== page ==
The Problem and Challenges of Chronic Pain

Acute pain is protective warning mechanism that allows avoidance and awareness of injury. Injury and disease can lead to chronic pain that persists after recovery (Fig. 1). Chronic pain is a major cause of morbidity that is inadequately treated with available drugs. We study chronic pain associated with common diseases (e.g., cancer, migraine, inflammatory bowel disease, irritable bowel syndrome, pancreatitis) and injury (e.g., neuropathic pain). 

Acute and Chronic Pain

Fig. 1. The transition from acute to chronic pain.

We seek to answer two major questions about chronic pain:

  • How do nerve cells (nociceptors) detect painful stimuli?
  • How does acute (physiological) pain become chronic (pathological)?
  • How do we develop better drugs to treat chronic pain without the life-threating side effects of opioids?

G Protein-coupled receptors (GPCRs): Dynamic Machines for signaling chronic pain

Our research focuses on GPCRs, a large family of transmembrane signaling proteins that are the target of one third of therapeutic drugs. GPCRs enable neurons (nociceptors) to detect mediators from damaged and diseased tissues, and control pain transmission within the central nervous system (Fig. 2).


Fig. 2. GPCRs in the pain pathway.


GPCRs are dynamic signaling proteins (Fig. 3).


Fig. 3. GPCRs as dynamic signaling machines.

Activated GPCRs adopt different conformations and redistribute to distinct subcellular compartments. These dynamic properties explain how GPCRs control the expression of genes and activity of ion channels that mediate chronic pain.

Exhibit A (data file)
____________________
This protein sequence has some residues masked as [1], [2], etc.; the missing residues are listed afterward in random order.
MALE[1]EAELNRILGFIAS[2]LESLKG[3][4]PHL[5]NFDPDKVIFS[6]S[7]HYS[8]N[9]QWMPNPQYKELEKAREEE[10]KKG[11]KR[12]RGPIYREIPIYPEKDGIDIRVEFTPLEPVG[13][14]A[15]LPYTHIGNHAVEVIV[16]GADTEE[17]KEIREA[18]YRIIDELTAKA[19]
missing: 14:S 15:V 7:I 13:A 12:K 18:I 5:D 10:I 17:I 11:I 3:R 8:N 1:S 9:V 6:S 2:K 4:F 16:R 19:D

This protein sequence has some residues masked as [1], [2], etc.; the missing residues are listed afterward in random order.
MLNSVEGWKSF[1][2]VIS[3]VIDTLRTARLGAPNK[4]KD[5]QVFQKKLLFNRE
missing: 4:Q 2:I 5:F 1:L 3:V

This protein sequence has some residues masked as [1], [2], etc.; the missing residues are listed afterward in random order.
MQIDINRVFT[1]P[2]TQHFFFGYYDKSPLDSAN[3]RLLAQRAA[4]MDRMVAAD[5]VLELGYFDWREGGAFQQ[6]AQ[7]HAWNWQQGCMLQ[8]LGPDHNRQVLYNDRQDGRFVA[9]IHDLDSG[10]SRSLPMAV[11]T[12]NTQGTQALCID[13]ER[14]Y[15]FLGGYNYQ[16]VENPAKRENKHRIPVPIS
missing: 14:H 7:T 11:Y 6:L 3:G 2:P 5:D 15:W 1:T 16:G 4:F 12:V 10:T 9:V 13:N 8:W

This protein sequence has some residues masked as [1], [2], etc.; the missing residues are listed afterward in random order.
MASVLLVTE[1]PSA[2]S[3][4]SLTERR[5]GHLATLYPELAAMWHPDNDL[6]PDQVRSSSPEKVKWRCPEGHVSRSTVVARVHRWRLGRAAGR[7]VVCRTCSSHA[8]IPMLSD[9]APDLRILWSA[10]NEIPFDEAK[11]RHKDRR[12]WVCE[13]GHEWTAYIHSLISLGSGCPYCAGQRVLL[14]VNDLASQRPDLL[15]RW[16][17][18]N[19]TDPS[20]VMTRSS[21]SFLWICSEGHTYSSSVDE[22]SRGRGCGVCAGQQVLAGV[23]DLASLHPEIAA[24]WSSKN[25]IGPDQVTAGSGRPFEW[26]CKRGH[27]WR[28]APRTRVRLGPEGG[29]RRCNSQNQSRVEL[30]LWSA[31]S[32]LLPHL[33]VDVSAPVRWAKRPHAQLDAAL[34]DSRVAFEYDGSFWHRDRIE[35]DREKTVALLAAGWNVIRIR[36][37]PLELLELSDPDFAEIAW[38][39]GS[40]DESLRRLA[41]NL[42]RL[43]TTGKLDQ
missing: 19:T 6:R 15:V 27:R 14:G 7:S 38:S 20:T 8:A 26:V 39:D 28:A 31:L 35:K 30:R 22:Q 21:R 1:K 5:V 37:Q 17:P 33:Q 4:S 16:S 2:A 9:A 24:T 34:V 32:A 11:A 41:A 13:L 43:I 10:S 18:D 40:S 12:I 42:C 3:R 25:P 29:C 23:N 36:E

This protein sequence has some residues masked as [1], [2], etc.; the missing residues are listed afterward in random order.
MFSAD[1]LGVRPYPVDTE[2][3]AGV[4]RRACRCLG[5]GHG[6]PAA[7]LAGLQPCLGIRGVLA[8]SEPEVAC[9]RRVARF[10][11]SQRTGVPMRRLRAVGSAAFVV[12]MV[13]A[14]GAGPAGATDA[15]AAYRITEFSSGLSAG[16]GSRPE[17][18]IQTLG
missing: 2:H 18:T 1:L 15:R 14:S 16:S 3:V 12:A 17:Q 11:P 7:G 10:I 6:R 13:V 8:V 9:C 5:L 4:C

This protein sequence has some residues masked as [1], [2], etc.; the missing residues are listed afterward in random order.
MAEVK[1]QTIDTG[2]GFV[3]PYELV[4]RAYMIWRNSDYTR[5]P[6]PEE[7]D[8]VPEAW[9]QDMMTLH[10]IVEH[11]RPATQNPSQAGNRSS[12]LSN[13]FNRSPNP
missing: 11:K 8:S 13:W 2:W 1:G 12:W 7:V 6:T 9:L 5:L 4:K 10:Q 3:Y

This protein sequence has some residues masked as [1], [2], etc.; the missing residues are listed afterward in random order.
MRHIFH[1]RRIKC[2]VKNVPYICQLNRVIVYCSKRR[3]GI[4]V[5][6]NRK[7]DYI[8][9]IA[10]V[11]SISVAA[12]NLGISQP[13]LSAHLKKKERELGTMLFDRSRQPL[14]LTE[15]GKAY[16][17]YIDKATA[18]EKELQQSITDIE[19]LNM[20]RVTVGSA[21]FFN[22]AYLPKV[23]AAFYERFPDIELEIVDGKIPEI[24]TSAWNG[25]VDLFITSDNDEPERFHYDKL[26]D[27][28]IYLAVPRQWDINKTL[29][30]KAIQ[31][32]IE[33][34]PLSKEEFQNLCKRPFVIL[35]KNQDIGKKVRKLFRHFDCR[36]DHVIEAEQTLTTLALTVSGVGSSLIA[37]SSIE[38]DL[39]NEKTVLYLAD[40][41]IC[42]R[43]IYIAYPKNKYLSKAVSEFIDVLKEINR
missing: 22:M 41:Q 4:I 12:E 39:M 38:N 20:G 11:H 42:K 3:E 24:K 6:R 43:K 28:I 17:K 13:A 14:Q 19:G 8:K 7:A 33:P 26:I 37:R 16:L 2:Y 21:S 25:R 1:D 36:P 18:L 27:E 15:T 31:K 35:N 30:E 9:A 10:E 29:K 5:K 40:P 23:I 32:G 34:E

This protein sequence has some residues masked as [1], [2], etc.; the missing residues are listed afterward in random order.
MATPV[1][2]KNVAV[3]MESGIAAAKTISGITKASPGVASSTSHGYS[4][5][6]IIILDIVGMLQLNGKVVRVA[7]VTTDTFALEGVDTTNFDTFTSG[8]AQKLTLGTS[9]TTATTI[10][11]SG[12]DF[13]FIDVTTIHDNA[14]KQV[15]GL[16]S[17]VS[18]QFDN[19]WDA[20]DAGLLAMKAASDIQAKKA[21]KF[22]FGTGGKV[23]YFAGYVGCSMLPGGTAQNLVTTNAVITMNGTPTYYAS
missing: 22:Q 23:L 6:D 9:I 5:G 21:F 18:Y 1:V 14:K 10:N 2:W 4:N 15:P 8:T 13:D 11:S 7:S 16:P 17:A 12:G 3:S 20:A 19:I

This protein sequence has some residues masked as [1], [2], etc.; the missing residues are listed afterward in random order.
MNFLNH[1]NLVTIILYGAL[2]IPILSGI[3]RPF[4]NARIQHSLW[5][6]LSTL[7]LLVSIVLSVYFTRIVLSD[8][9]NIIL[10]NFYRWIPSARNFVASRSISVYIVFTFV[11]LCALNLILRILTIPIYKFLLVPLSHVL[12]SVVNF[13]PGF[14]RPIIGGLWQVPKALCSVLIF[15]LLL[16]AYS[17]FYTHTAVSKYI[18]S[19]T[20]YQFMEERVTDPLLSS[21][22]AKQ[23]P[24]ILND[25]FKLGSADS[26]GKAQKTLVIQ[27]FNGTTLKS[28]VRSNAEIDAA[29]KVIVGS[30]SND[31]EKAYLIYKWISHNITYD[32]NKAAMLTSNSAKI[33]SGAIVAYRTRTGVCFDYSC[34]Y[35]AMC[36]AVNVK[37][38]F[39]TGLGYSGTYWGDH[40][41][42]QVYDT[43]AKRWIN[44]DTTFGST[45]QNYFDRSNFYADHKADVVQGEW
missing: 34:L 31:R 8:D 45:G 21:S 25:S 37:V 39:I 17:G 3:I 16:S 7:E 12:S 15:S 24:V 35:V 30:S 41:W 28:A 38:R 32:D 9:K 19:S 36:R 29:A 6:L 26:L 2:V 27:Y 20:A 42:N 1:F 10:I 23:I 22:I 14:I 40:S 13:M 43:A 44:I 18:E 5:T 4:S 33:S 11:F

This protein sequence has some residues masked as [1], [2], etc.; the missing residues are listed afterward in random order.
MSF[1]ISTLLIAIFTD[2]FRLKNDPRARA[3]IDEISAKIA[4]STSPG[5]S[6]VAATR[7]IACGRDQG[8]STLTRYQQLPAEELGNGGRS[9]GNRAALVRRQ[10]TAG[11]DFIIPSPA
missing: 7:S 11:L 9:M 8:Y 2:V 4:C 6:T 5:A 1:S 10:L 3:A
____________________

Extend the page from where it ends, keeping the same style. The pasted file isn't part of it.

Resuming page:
Painful stimuli evoke endocytosis of the neurokinin 1 receptor in spinal neurons.

Endosomal platforms for substance P evoked pain transmission.

Canonical and biased agonism of protease-activated receptor-2.


New Treaments for Chronic Pain

The global opioid crisis highlights the urgent need to develop new treatments for chronic pain (Fig. 4).

opioid crisis

Fig. 4. The opioid crisis.

Although widely prescribed, opioids are ineffective in some patients. The efficacy of opioids wanes with time and opioids can worsen pain. Their side effects of addiction, respiratory depression and constipation contribute to mortality. In 2018 over 70,000 people in the USA died from drug overdose, often opioids. We are working to develop new non-opioid treatments for pain. By using the approaches of chemical biology and biomedical engineering, we can deliver drugs to specific subcellular compartments of neurons, thereby improving effectiveness and minimizing side effects.


Experimental Tools and Approaches

We study pain at the level of the molecule, cell and animal by multiple approaches:

  • Biophysical (BRET, FRET) approaches to study GPCR signaling in model cells, primary neurons and stem cell-derived human nociceptors.
  • Imaging (confocal, super-resolution microscopy) approaches to evaluate GPCR trafficking in model cells, primary neurons, stem cell-derived human nociceptors, and intact tissues.
  • Electrophysiological approaches to study channel regulation and nociceptor activity.
  • Behavioral approaches to study nociception in experimental animals, including genetically-modified mouse models.
  • Chemical biology approaches to develop probes for mediators of pain (eg, activity-based probes for proteases) and antagonists of pronociceptive GPCRs (eg, tripartite lapidated antagonists of endosomal GPCRs).
  • Bioengineering approaches to generate stimulus-responsive nanoparticles that deliver drug payloads to endosomes of pain-sensing and transmitting neurons.